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Tuesday, October 25, 2016

31 Days of Horror: Day 25-- Guest Post on African Horror with the Queen of the Subgenre-- Nuzo Onoh

For part 2 of my 3 days series on African horror, I asked Nuzo Onoh to talk about herself, her own works, her devotion to publishing and promoting African horror, and the writers she loves.

I have to say, this is one of my best author guest posts as Onoh is not only a good writer, but she is also very smart and thoughtful.

I know every library worker will learn  something from this post and that makes me very excited.

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Tell us about Yourself 
My name is Nuzo Onoh and I write a horror subgenre I refer to as African horror. Re-defining the term, "African Horror", has been my passion as a writer. I’ve been championing the term as a bona-fide horror subgenre, just like Scandinavian, Korean, Japanese horror, etc, rather than a negative condition of the continent as mostly portrayed by the popular media. I have written three African Horror books to date - The Reluctant Dead (28th June, 2014) Unhallowed Graves (28th June 2015) and The Sleepless (28th June 2016). I’ve also featured in multiple radio/tv/print/online interviews discussing the unique freshness of African Horror and I feel very honoured that the world’s longest running magazine of cult entertainment, Starburst Magazine, featured their first African Horror author, my humble self, in both their online and print magazine. (issue 427)


As a child, I grew up with ghost stories told during the tales by moonlight sessions. We kids would gather around my uncle who’d tell us stories about scary ghosts. Other storytellers at the moonlight tales would tell us different stories, nice stories about animals and wicked stepmothers, but I wasn’t interested. My uncle’s ghost stories were the main thrill for me. Moreover, since we Igbos bury our dead in our homes and not in cemeteries, I grew up surrounded by the graves of my immediate family in our back garden. The graves-stones were our play-pen. The brutal war between my people, the Biafrans and the Nigerians, also exposed me to death on a daily basis. Consequently, by the time I was old enough to read my first novel, my fascination in the supernatural, especially ghosts, was firmly entrenched. Amos Tutuola’s ghost book, The Palmwine Drinkard (1952), introduced me to the written world of ghosts, replacing the oral ghost story-telling tradition I had hitherto known. When eventually I stumbled across Stephen King’s The Shinning (1977) years later, I was totally hooked on ghost stories. Film-wise, I would watch Ju on (The Grudge), Insidious, The Sixth Sense, A Christmas Carol or see Sadako crawl out of the television in The Ring any day over most horror films. So it goes without saying that when I decided to write my African Horror books, it would all be about ghosts, African ghosts with unfinished business.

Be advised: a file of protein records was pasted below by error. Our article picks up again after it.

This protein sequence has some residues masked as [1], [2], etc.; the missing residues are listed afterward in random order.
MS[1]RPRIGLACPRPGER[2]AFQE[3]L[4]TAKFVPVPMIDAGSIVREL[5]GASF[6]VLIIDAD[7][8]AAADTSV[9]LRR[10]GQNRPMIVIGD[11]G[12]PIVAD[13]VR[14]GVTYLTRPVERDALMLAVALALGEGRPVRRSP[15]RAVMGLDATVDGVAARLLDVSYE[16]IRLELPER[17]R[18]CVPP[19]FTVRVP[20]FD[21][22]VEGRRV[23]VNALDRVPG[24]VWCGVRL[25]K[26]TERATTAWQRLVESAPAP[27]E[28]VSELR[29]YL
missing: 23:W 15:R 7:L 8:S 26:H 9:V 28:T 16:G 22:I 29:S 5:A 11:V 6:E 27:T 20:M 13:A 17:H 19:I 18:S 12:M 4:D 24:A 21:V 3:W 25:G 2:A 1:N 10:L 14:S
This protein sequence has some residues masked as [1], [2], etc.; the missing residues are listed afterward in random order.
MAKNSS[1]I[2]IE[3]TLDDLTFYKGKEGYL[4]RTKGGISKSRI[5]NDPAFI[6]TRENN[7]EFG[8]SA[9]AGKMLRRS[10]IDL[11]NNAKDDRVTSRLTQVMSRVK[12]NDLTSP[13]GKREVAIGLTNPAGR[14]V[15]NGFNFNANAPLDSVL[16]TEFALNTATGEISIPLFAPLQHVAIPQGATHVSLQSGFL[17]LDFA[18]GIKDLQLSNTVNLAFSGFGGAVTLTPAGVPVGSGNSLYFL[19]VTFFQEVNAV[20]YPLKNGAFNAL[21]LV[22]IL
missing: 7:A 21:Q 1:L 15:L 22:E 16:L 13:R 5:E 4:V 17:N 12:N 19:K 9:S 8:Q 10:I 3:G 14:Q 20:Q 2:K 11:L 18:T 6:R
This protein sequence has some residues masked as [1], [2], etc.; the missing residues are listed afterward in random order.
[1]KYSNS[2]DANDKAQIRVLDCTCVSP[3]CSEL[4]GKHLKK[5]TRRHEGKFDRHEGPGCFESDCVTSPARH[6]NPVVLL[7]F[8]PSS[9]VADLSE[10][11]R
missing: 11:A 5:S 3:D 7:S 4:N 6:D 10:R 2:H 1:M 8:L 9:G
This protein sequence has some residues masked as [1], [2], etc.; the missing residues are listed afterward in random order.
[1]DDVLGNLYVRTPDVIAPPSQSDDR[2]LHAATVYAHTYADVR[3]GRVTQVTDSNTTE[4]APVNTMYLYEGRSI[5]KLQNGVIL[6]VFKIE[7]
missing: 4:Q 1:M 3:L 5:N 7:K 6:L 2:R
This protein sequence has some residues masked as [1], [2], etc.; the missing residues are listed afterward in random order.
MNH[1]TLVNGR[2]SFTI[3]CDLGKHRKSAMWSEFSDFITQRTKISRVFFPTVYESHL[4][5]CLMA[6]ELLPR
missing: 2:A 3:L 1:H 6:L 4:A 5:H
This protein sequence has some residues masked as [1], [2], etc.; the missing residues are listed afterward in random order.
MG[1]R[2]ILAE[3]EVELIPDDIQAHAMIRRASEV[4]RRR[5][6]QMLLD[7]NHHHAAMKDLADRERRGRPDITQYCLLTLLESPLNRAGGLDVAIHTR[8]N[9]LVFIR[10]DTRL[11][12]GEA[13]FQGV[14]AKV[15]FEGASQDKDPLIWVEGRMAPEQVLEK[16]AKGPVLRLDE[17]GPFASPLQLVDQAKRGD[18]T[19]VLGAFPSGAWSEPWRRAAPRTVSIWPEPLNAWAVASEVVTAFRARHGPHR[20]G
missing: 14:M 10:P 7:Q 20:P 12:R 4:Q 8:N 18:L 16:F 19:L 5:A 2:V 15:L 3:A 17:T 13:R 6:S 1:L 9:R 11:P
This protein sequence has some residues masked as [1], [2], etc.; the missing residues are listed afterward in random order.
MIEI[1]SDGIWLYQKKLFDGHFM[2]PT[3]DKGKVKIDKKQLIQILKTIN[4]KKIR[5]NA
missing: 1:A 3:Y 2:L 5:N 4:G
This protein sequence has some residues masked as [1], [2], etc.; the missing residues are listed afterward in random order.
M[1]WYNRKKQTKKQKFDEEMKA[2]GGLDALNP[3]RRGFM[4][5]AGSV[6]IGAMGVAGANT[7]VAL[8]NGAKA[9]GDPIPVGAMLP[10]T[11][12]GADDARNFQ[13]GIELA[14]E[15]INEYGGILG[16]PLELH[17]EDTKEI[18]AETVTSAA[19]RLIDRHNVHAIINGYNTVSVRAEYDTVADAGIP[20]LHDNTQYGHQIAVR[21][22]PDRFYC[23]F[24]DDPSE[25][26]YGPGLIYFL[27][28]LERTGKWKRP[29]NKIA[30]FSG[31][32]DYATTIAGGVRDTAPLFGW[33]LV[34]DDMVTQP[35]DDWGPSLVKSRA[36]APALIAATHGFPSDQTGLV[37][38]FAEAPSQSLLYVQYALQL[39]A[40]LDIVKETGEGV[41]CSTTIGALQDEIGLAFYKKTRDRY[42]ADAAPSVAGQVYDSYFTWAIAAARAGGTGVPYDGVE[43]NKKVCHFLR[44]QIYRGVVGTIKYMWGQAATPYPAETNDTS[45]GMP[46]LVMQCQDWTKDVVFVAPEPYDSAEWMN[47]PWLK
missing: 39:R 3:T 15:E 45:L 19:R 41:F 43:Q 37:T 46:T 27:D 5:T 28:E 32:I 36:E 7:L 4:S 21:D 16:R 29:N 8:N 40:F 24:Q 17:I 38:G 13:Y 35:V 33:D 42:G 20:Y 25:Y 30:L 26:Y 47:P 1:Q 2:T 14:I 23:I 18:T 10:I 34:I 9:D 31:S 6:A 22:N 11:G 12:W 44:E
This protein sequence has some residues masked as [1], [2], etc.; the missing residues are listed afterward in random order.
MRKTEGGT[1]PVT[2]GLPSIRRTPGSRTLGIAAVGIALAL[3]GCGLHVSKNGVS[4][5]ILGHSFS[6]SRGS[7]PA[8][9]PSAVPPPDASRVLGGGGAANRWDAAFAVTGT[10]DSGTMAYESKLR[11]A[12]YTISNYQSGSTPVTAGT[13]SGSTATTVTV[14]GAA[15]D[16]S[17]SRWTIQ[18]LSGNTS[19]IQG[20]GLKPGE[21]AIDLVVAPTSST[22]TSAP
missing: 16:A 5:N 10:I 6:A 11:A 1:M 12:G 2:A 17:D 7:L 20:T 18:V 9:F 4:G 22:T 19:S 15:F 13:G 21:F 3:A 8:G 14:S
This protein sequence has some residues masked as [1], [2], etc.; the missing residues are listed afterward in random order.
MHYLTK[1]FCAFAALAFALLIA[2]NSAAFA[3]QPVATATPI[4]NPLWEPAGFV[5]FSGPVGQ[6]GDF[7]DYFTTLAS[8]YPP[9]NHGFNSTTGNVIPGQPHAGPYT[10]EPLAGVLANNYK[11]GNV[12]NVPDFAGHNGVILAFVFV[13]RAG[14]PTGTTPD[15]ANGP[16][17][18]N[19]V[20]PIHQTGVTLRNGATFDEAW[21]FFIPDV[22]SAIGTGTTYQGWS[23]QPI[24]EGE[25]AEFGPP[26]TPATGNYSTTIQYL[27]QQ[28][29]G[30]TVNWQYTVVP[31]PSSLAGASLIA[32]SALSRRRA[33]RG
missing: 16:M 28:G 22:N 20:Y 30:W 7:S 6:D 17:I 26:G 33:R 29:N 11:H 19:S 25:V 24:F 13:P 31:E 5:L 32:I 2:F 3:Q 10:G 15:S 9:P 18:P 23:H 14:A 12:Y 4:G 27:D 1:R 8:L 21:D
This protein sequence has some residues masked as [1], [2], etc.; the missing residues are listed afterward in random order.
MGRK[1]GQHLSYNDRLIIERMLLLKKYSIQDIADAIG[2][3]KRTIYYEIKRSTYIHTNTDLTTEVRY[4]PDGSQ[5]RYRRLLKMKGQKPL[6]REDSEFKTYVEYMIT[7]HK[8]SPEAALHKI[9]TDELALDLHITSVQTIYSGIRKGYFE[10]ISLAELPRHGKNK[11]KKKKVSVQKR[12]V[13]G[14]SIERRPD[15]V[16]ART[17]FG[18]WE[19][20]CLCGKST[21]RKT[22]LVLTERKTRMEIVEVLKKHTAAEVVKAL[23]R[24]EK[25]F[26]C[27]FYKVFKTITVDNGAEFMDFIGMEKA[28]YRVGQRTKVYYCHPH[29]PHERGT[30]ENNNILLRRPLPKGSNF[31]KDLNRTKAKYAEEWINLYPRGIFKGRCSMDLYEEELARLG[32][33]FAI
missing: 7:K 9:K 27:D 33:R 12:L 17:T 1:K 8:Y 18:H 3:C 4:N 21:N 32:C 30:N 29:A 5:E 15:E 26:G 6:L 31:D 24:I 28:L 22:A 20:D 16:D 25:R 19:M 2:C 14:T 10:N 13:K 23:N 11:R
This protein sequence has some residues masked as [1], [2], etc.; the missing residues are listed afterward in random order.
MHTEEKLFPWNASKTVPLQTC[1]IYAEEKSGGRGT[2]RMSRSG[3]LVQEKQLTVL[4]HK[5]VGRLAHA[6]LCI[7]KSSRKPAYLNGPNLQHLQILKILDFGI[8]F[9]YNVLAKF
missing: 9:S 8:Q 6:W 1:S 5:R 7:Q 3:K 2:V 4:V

Sadly, due to the uniqueness of my works, agents and traditional publishers have been reluctant to take the chance with such unchartered waters so I’ve been publishing my books under my own